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Chalukyan Art in the Deccan

View of a colonnade with the seated Vishnu on Sesha at the farther end.(click on pic. to see larger image)

 

Dampati, Loving Couple.Vaishnava cave, Badami.(click on pic. to see larger image)

Down south, in the Deccan, the Chalukyan dynasty emerged in the 6th century A.D. and established thier capital at Badami. However, most of the temples attributed to the Chalukyans were located at Aihole. Famous amongst these are the Gaudar temple, the Ladkhan temple (dedicated to Shiva) and the Durga temple. Here a tiered sloping roof surmounting the inner shrine (GarbhaGriha) emerged as a landmark architectural feature for the Hindu temples, called the Shikhara, in addition to the earlier feature of open spaces/pierced stone screens(Jaali) between the exterior columns of the Mandap (main body of the temple). At the edge of Badami, the Chalukyan capital, on a cliff side looming above the lake and town beneath is another remarkable Chalukyan monument. Here, carved into the live rock are four pillared halls (dated about A.D. 578) of which three are Hindu caves and one is a Jain sanctuary. Splendid examples of hard rock disciplined into delicate sculptures! At the Malegitty Shivalaya, a Chalukyan temple close to Badami, the faint influence of the evolving North Indian style begins to appear with the arrival of solidified walls surrounding the Mandap.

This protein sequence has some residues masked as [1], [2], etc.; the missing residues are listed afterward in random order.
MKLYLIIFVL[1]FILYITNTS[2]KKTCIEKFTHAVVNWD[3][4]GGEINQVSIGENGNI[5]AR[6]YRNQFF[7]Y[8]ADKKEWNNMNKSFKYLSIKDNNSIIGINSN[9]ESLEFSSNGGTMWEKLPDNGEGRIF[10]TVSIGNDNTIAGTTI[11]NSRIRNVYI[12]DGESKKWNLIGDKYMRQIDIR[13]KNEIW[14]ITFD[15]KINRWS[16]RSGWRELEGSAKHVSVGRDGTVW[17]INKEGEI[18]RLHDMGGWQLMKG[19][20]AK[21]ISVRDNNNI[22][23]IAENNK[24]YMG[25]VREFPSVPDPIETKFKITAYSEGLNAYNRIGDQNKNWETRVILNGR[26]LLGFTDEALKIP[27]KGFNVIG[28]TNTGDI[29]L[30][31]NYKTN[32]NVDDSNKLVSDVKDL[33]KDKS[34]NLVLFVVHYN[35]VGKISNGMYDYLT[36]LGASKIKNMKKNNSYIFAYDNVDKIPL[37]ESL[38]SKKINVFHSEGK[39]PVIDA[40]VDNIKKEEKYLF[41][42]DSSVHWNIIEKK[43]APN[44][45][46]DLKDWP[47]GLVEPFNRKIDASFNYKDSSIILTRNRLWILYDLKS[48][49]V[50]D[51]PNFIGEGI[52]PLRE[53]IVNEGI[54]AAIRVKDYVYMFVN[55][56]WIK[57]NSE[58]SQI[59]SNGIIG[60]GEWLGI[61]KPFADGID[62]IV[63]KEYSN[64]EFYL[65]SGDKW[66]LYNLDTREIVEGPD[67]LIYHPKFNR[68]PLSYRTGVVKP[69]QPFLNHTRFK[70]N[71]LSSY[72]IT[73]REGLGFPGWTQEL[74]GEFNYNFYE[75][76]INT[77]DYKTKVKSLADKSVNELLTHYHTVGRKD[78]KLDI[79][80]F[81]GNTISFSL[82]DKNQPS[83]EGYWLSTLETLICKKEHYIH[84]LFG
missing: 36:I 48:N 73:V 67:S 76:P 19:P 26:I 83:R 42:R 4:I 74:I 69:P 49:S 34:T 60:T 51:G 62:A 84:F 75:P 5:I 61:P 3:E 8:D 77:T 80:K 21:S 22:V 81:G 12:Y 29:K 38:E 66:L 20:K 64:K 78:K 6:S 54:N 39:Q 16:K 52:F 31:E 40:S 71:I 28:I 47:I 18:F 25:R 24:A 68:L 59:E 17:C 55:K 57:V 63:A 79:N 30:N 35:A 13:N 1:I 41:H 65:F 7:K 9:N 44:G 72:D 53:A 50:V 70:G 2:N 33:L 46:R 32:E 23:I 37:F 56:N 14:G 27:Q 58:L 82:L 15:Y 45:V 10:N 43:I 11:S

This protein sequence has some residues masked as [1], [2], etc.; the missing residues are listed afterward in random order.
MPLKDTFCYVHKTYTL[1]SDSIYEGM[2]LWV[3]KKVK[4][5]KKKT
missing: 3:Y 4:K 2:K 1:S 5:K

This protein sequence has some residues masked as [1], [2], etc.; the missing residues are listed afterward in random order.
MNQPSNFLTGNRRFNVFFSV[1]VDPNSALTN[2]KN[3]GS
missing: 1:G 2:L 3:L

In the first half of the seventh century, the opulence of the Chalukyan dynasty attracted attacks from King Harsha from the North and the Pallavas from South, both of which it successfully reversed. But by the middle of the seventh century, a powerful new dynasty arose which not only overthrew the Chalukyans but also established an empire which dominated the Deccan for over two hundred years. 

Pillared hall of an apsidal Temple at Aihole.(click on pic. to see larger image)

 

Beauty reflected in a mirror. Deccan. Western Chalukya, 12th Century A.D.(click on pic. to see larger image)

 

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Arts Indian Atelier 1999-2000